How to Transition to Digital Bulletins

Christian Taylor

How to Transition to Digital Bulletins

Christian Taylor

The transition to digital bulletins can seem overwhelming. When is the best time to transition? How do you do it effectively? Will church members be willing to accept a new way of getting information? Since there is a huge digital transformation taking place in churches around the globe, there’s never been a better time to evaluate your bulletin.

Don’t kill the paper bulletin

If your church meets online only, a digital bulletin is the only option for church members. If you meet in person, understand that some members may still want a paper bulletin. Remember – ministry is about reaching people. Some users may not have a device or may prefer paper. By offering paper bulletins to those who prefer them, everyone can stay updated. Placing signs by the sanctuary door with a QR code is optimal to remind guests of the digital solution.

Change how you think about digital bulletins

It’s easy to look at digital bulletins as a digital version of your paper handout. Can’t you just upload a PDF file of your printable bulletin to your website and be done? While this is an excellent start for digital bulletins, consider the purpose of a bulletin. Paper bulletins provide a weekly update of current events in your church. It’s a snapshot in time of upcoming activities. Digital bulletins can be ongoing – supplying a link to your always updated calendar, connection card, and announcements.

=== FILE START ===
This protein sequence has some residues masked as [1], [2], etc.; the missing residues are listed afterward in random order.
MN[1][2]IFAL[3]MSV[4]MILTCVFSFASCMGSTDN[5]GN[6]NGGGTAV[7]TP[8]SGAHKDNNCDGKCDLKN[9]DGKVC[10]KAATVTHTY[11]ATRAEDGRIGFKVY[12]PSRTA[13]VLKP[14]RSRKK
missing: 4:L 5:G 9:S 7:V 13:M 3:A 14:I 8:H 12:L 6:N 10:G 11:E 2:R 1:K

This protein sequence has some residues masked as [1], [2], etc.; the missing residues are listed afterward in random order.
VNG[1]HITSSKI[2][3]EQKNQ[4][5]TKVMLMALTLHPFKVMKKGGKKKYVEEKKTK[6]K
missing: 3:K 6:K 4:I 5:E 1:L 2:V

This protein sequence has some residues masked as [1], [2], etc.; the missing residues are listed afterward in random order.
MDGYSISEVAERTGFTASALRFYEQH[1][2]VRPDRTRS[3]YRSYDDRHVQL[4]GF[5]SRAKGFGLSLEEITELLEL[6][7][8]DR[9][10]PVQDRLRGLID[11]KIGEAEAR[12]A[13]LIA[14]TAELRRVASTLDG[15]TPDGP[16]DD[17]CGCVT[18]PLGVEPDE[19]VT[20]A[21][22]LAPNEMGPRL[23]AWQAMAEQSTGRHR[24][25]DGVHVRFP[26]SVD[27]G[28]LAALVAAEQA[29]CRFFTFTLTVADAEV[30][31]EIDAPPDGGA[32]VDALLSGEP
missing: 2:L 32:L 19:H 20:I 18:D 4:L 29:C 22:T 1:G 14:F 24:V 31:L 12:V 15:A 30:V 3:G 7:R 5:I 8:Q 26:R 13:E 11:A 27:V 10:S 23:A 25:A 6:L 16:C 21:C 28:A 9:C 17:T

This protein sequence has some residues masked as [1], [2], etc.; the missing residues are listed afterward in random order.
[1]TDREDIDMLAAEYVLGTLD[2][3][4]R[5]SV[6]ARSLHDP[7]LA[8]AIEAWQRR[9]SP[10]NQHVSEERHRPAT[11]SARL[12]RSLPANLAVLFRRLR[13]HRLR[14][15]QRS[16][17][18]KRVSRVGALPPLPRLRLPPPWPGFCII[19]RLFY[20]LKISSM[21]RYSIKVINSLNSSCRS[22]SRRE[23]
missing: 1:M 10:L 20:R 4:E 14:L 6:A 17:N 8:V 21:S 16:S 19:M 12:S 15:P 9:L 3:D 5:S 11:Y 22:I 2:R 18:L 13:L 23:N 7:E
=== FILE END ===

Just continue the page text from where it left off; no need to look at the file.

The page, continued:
In other words, look at a “digital bulletin” as an ongoing engagement experience. Encourage members to open this experience weekly in place of a bulletin, but they can refer to it for the latest information at any time. Because of this, explore the realm of possibilities beyond uploading the paper PDF to your website. How can your digital bulletin be an ongoing resource?

Find the right platform

Which platform is best for digital bulletins? Consider the following.

Weekly emails

Using services like Mailchimp or Constant Contact, you could send weekly emails with a summary of upcoming events, a link to your connection card, and other relevant information. This method is the most proactive, bringing the digital bulletin to the church member wherever they are. There’s no action required after the initial sign-up process. The downside is that it may become an annoyance to some church members, and it’s not easy to refer back to later.

Responsive website

Perhaps the most popular option, a section on your website is convenient for everyone. Since there’s no sign up required, it’s easy for first-time guests to enjoy. A website has advantages over email: interactive features. Embed your pre-existing calendar for always up to date upcoming events. Offer connection cards and sermon notes directly in your bulletin. Post the link to social media, email it, or offer a QR code for quick access. Because of the flexibility of responsive websites, this is a favorite for many churches.

App platform

A church app or app platform creates an unbeatable digital bulletin. While there’s a longer onboarding process, apps have ultimate possibilities. Send push notification announcements. Try interactive prayer requests. Make the app your own. An app unlocks an immersive experience not offered by other platforms.

If your paper bulletin includes sermon notes, My Sermon Notes is an app platform with fill-in-the-blank notes as the flagship feature. Additional interactive features are the perfect compliment to create a killer digital bulletin.

Make digital bulletins accessible

Is your digital bulletin easy to access? If a first-timer walks into your church, how do they get started? Can they scan a QR code? Are there slides in the service pre-roll? Announcement on stage? Volunteers who can help? Put yourself in the shoes of a guest and make your digital bulletin inviting and practical to access.





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